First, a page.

Liberal Misinformation on Victorian Law and Order


Peter Khalil: While the majority of matters relevant to this motion are state-based issues, I am very pleased to speak on this motion because it is important that we correct the record when such wildly inaccurate criticisms and claims are made in this place. It is supremely hypocritical for this coalition government to be crowing about the importance of national security and law and order whilst simultaneously defunding—gutting!—our federal policing and national security programs. This motion by the member for Dunkley is nothing more than a politically motivated attack on the Victorian Labor government and a grubby scare tactic designed to unsettle Victorians. It might be because of his rookie status, but probably he has been encouraged by his more experienced colleagues that sit next to him. This motion makes reference to Premier Daniel Andrews’s election platform in which he stated that: ‘More young people are turning to a life of crime. Crime has increased every year. Courts and prison systems are under huge pressure.’ And it is on this basis that the Andrews government took action to address this challenge upon their election in 2014. You should take note of this because these are the facts. In just over two years, the Victorian government, under Labor, has invested an additional $2.8 billion in policing and crime prevention and an additional 4,210 police personnel have been funded. This is in contrast to the four years of the Liberal-National government when zero sworn police officers were funded—zero!

Here are some more facts for you: the Andrews government has also invested in a dedicated 24-hour police assistance line for nonemergency calls and a reporting website so that Victorians can contact police when and where they need to; an automatic number-plate recognition technology for 220 highway patrol vehicles to crack down on dangerous drivers; modernising and expanding the Victorian Police Air Wing with three new helicopters and fixed-wing aircraft; building a new training facility for Victorian Police Special Operations Group, bomb squad and Critical Incident Response Team; and $10 billion worth of youth crime prevention grants. The government has also expanded certain powers to allow the police to do their jobs and fight crime more effectively. The Andrews government has passed laws giving police the power to take DNA samples from the people suspected of committing an indictable offence without a court order and increased the number of DNA samples analysed by the police from 7,000 to 70,000 during their period of government.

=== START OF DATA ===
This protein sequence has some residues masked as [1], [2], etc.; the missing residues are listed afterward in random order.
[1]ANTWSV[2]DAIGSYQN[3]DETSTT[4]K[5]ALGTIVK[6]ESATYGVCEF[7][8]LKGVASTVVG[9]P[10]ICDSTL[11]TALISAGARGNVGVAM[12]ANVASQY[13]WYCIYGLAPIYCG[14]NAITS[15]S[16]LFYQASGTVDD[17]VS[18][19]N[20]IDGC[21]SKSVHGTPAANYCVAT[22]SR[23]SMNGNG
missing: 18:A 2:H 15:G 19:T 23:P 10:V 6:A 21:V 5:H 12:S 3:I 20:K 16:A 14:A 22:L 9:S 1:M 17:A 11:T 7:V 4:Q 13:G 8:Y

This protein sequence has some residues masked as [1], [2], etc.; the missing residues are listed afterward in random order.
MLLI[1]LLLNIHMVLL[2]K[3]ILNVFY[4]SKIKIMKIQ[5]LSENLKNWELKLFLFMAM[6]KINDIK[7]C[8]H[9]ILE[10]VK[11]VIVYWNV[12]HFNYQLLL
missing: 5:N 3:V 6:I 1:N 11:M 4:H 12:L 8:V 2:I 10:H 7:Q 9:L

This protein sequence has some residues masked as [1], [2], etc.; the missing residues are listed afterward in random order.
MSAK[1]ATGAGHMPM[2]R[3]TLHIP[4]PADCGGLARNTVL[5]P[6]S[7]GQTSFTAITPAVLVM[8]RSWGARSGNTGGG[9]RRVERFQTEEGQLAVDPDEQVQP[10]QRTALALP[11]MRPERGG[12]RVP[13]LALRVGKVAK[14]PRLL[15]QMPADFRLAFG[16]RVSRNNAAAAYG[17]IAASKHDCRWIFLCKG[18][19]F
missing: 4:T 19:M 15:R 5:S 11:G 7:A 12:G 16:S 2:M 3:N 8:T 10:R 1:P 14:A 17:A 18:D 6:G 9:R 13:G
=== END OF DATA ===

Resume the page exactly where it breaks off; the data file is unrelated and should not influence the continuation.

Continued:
They have also passed new laws targeting drive-by shootings. The hypocrisy of the member for Dunkley in putting up a motion like this flies in the face of the facts that I have just articulated and focuses on a state government, who are putting law and order at the forefront of their agenda. By contrast, the Turnbull government talk a big game about law and order but have quietly—it is not really quiet any more, because we have exposed it—ripped away funding from the Australian Federal Police and will wind up some of their most important programs.

Last month at Senate estimates—maybe the member for Dunkley might want to have a look at those transcripts—it was revealed that the Turnbull government has cut $100 million from the AFP’s federal policing and national security programs over the forward estimates—$100 million from the AFP. That is your government; that is what you have done.

According to the AFP Commissioner Andrew Colvin, this $100 million cut will need to be made up by the AFP pulling back on their programs to tackle organised crime, illicit drugs and fraud—that is as a result of your actions. These programs include the AFP-led National Anti-Gangs Squad, which targets bikies and organised crime. We hear all about that from some of those opposite when we are in the chamber, and this program has already been cut by $6.3 million this year alone.

The government’s $100 million cut will also result in the end of the AFP’s targeting illicit gun crimes measure. Given the government’s recent rhetoric on illegal firearms and the massive increase in firearm theft recently, this is quite extraordinary. It is actually breathtaking that you put this motion up.

Federal Labor has proposed tough new measures to allow courts to lock the worst firearm traffickers up for life but, instead of joining us to crack down on illegal gun trafficking, what has this government done? They have just focused on cheap tricks and mandatory minimum measures which the experts all agree do not work.

Commissioner Colvin also confirmed last month that the AFP has not even been able to factor in an expected pay rise for cops into its budget, and in fact we have even heard reports that our brave men and women on the frontline of federal policing are facing pay cuts of up to $35,000 because of the actions taken by this coalition government.

I would suggest to the member for Dunkley and the Turnbull government—it might be a rooky area by putting this motion up; I hope it is—that, instead of focusing on the Andrews government, which is actually doing things and making a commitment to law and order, and working hard to tackle crime and deliver a safer community for Victorians, it should support the AFP and focus on the many things it could be doing to tackle crime at a federal level.